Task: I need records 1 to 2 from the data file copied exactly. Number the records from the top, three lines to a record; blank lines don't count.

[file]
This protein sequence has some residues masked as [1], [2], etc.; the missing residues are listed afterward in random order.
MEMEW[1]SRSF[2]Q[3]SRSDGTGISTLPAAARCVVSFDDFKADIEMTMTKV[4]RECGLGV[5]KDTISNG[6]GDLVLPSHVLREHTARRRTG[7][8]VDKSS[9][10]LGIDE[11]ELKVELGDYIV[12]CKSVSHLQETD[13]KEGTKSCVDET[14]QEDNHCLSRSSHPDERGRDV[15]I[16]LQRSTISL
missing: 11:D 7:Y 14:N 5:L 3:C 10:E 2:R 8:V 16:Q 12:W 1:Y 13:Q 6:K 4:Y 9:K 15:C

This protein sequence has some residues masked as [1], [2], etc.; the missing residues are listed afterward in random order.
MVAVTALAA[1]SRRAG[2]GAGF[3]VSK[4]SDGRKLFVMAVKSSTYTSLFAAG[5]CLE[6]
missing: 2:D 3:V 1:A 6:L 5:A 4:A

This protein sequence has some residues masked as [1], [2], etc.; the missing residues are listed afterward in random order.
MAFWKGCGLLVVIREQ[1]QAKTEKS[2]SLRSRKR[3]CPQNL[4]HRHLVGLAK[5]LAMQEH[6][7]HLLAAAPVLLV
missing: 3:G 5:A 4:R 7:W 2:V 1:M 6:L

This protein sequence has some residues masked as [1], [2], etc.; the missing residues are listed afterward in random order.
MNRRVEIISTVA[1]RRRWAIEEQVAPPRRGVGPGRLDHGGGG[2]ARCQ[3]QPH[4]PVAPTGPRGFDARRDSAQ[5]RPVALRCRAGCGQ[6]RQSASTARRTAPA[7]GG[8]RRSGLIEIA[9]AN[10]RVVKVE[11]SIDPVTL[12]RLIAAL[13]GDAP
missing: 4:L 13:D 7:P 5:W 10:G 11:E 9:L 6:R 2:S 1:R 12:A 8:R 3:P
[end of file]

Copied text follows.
This protein sequence has some residues masked as [1], [2], etc.; the missing residues are listed afterward in random order.
MEMEW[1]SRSF[2]Q[3]SRSDGTGISTLPAAARCVVSFDDFKADIEMTMTKV[4]RECGLGV[5]KDTISNG[6]GDLVLPSHVLREHTARRRTG[7][8]VDKSS[9][10]LGIDE[11]ELKVELGDYIV[12]CKSVSHLQETD[13]KEGTKSCVDET[14]QEDNHCLSRSSHPDERGRDV[15]I[16]LQRSTISL
missing: 11:D 7:Y 14:N 5:L 3:C 10:E 2:R 8:V 16:Q 12:W 1:Y 13:Q 6:K 4:Y 9:K 15:C

This protein sequence has some residues masked as [1], [2], etc.; the missing residues are listed afterward in random order.
MVAVTALAA[1]SRRAG[2]GAGF[3]VSK[4]SDGRKLFVMAVKSSTYTSLFAAG[5]CLE[6]
missing: 2:D 3:V 1:A 6:L 5:A 4:A